In Profile: Mental Health Philanthropy

Alliance magazine

Despite its relatively humble position in the pecking order of causes which deserve funding, many organisations around the world, funders as well as practitioners, are engaged with the issue of mental health. The following offers a snapshot of some of them.

Mental health problems, notes the section of the Wellcome Trust’s website devoted to its mental health work, are a growing public health concern, with anxiety and depression among the leading causes of illness and disability and having significant social and economic impacts. Over the next 30 years, therefore, the Trust will help find the next generation of treatments and approaches for mental ill health. This includes supporting the mental health science community to agree common ways to measure mental health outcomes. It also involves enabling connections across the research community, and involving people with experience of mental ill health in all aspects of the work. Current focus areas include anxiety and depression in young people (Wellcome is running a series of Data Prizes, the first of which focuses on young people’s mental health in South Africa and the UK), workplace mental health, transforming the understanding and discussion of mental health and building a global mental health databank. It has also published the Wellcome Global Monitor 2020: Mental Health, the largest survey of how people consider and cope with anxiety and depression.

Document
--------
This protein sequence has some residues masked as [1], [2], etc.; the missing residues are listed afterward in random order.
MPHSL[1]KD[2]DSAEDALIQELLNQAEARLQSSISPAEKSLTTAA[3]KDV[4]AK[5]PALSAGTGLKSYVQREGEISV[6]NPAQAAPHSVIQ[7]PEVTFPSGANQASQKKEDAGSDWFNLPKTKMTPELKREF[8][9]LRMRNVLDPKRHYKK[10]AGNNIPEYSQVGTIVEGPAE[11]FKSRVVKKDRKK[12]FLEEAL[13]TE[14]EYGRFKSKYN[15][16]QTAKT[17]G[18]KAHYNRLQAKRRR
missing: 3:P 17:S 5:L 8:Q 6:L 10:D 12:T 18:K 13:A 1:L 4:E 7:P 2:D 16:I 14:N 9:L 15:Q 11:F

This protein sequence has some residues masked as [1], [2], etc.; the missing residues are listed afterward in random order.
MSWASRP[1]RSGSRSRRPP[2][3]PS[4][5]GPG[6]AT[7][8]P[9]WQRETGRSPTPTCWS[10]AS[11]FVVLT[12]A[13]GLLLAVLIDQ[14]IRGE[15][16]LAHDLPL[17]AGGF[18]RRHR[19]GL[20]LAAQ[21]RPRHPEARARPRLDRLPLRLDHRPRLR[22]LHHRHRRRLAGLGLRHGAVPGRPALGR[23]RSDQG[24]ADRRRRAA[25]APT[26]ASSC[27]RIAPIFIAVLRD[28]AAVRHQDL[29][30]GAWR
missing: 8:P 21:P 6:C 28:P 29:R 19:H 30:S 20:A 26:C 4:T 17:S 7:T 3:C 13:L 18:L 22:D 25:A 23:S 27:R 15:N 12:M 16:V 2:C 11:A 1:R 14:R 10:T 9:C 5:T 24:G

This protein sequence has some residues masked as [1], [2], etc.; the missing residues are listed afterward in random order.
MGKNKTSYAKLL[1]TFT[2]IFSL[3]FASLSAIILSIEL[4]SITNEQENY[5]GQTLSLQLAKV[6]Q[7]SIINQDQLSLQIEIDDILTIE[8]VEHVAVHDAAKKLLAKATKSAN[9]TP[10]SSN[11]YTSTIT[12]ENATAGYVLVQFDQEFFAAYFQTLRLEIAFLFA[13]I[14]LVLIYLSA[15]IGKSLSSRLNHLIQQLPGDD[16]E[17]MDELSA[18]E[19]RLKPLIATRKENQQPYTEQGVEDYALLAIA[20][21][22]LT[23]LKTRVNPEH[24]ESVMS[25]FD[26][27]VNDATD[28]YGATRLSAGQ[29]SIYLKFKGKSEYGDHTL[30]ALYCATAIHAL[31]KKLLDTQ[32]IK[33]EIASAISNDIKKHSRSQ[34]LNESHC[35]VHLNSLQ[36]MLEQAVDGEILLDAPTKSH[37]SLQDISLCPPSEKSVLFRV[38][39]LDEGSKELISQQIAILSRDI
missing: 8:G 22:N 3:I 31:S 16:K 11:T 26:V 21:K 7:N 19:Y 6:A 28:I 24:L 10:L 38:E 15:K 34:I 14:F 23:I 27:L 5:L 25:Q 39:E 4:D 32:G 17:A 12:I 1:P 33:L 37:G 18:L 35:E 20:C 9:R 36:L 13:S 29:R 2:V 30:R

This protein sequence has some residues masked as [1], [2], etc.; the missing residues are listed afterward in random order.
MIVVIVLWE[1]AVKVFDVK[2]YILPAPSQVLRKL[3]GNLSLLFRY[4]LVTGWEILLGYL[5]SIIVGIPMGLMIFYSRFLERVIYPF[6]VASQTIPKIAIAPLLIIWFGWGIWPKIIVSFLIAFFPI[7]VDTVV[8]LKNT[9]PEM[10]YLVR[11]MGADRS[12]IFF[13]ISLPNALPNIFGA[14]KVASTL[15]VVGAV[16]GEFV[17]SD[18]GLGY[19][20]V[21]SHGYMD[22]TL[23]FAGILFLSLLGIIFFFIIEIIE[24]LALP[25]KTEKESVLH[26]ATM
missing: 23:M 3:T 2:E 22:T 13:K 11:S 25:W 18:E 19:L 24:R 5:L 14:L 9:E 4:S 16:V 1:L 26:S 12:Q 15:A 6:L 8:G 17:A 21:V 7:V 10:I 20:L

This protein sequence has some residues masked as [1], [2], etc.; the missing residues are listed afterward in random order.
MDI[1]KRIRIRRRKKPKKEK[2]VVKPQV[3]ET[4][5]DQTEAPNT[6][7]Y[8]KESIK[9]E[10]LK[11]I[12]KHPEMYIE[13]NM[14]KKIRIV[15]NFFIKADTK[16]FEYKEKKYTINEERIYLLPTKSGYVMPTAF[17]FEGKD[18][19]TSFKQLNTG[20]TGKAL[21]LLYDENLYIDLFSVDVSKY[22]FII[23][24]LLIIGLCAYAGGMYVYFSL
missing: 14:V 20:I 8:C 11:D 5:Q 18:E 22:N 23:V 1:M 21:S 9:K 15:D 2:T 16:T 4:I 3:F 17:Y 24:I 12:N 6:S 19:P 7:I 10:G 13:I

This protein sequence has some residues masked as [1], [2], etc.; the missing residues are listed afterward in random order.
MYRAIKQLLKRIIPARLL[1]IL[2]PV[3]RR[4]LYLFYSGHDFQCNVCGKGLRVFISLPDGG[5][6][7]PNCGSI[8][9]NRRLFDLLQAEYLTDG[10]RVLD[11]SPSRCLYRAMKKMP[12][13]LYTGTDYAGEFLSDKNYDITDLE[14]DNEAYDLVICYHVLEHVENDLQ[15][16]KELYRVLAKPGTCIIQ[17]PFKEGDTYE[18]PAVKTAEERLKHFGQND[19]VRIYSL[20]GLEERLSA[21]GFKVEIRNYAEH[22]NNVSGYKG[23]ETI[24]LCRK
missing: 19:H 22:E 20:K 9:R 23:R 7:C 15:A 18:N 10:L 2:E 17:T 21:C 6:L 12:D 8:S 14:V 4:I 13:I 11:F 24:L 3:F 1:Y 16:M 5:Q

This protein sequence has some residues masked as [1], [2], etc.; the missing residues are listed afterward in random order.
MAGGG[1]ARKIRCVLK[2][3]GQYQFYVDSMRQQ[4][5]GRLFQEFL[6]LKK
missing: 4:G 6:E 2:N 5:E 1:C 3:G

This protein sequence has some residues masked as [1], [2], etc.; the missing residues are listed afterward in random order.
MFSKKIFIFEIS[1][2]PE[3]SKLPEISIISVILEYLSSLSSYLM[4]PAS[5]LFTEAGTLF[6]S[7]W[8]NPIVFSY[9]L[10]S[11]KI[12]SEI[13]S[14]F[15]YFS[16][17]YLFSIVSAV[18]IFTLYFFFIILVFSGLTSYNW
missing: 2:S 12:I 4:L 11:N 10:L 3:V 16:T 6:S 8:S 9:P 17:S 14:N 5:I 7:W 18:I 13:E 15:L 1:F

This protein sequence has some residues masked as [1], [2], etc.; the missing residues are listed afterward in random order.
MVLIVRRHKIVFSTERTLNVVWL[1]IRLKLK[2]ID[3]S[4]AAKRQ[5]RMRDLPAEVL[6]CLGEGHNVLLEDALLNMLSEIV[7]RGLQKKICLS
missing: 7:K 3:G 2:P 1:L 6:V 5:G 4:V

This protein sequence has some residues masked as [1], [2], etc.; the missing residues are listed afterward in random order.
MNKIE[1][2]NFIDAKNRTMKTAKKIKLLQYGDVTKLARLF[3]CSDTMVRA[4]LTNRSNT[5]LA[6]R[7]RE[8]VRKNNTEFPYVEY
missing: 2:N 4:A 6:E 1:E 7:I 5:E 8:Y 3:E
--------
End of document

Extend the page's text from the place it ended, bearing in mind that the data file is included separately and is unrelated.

Pears Foundation has funded the new Pears Maudsley Centre for Children and Young People out of its long-standing interest in promoting young people’s social and emotional well-being. It is also a recognition of the importance of intervening in possible mental health problems in the early years and addressing problems before they escalate. Working in consultation with children, parents and the local community, it will bring together leading clinicians, educators and researchers currently operating across multiple buildings. The aim is to create a purpose-built space to increase capacity and collaboration and accelerate shared learning. The Pears Foundation also provides multi-year revenue funding for a range of organisations that deliver mental health services in schools, the community or online. It is also a lead supporter of the Anna Freud Centre’s Closing the Gap strategy to address the gap between children and young people’s need for mental health support and the help available.

Next Special feature to read

Peer Dialogue: Being OK in the chaos

Krystian Seibert and Joshua Haynes